Use this URL to cite or link to this record in EThOS: http://ethos.bl.uk/OrderDetails.do?uin=uk.bl.ethos.534052
Title: The living aortic valve
Author: El-Hamamsy, Ismail
Awarding Body: Imperial College London
Current Institution: Imperial College London
Date of Award: 2010
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Abstract:
Aortic valve disease represents a leading cause of morbidity and mortality for patients with cardiovascular disease. The number of patients requiring aortic valve replacement is in fact expected to triple within the next 40 years. To date, surgical valve replacement represents the only option for patients with aortic valve disease. No treatments exist to slow down or reverse the disease process. This is in large part due to the fact that for a long time, aortic valves were thought to be passive flaps which open and close in responses to changes in transvalvular pressures. However, recent data suggests that aortic valves are dynamic structures with a complex, yet well-preserved macro- and microstructure and unique features which differentiate it from surrounding structures. In light of these findings, we sought to further evaluate the intricate structure and function of the aortic valve. Our hypothesis was that as a living organ, aortic valves will have the capacity to modulate their own properties, to regulate structural changes within them, thus affecting their overall function. The aims of this work were to investigate the structural complexity of the aortic valve at a cellular level, to evaluate the role of aortic valve endothelium in actively regulating valve calcification and modulating valve mechanical properties. We will also seek to evaluate the adaptive properties of heart valves in response to their biomechanical and biochemical environment and the role of a living valve substitute on aortic root flow dynamics. Finally, the clinical implications of a living valve will be highlighted through results of a clinical trial evaluating outcomes following the Ross procedure, the only operation which guarantees long-term viability of the aortic valve. Our findings support the notion that the aortic valve is a dynamic and living structure. Its unique location which exposes it to a variety of side specific hemodynamic and mechanical stresses leads to significant structural and functional adaptive responses on either side of the valve. These responses are operative in physiological conditions but also appear to affect pathological processes within the valve, which could partly explain the pathophysiology of aortic valve disease. In addition, our findings show that aortic valves adapt to their environment by modifying their mechanical properties, in particular their overall stiffness. This could have a major impact on the patterns of flow within the aortic root and stress distribution on the cusps. Using patient-specific computational modelling of aortic root flow dynamics, we show that a living aortic valve following aortic valve replacement such as with the Ross procedure, results in a pattern of flow which closely resembles that of normal subjects. In contrast, non-living valve substitutes such as homografts and xenografts do not provide similar results. Clinically, these differences play an important role as shown in a randomized clinical trial comparing autografts to homografts showing improved survival following autograft root replacement, along with other clinically-relevant endpoints. In conclusion, the aortic valve is a living, dynamic organ with unique features and intricate complexity which allows it to adapt to its complex hemodynamic and biomechanical environment and ensure adequate function. The clinical relevance of a living valve substitute in patients requiring aortic valve replacement is confirmed and highlights the importance of developing tissue-engineered heart valve substitutes. Additional work is required to further understand the molecular complexity of heart valves and understand their immediate impact in the body through new in vivo functional imaging techniques.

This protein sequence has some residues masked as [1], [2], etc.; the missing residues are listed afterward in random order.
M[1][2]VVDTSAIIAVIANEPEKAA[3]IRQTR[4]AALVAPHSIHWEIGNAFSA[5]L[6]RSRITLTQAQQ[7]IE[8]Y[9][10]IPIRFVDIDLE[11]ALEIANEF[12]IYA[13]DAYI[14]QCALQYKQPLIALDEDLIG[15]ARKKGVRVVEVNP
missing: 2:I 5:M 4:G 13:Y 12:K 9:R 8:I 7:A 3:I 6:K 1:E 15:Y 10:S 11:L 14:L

Supervisor: Yacoub, Magdi ; Chester, Adrian ; Taylor, Patricia Sponsor: Not available
Qualification Name: Thesis (Ph.D.) Qualification Level: Doctoral
EThOS ID: uk.bl.ethos.534052  DOI: Not available
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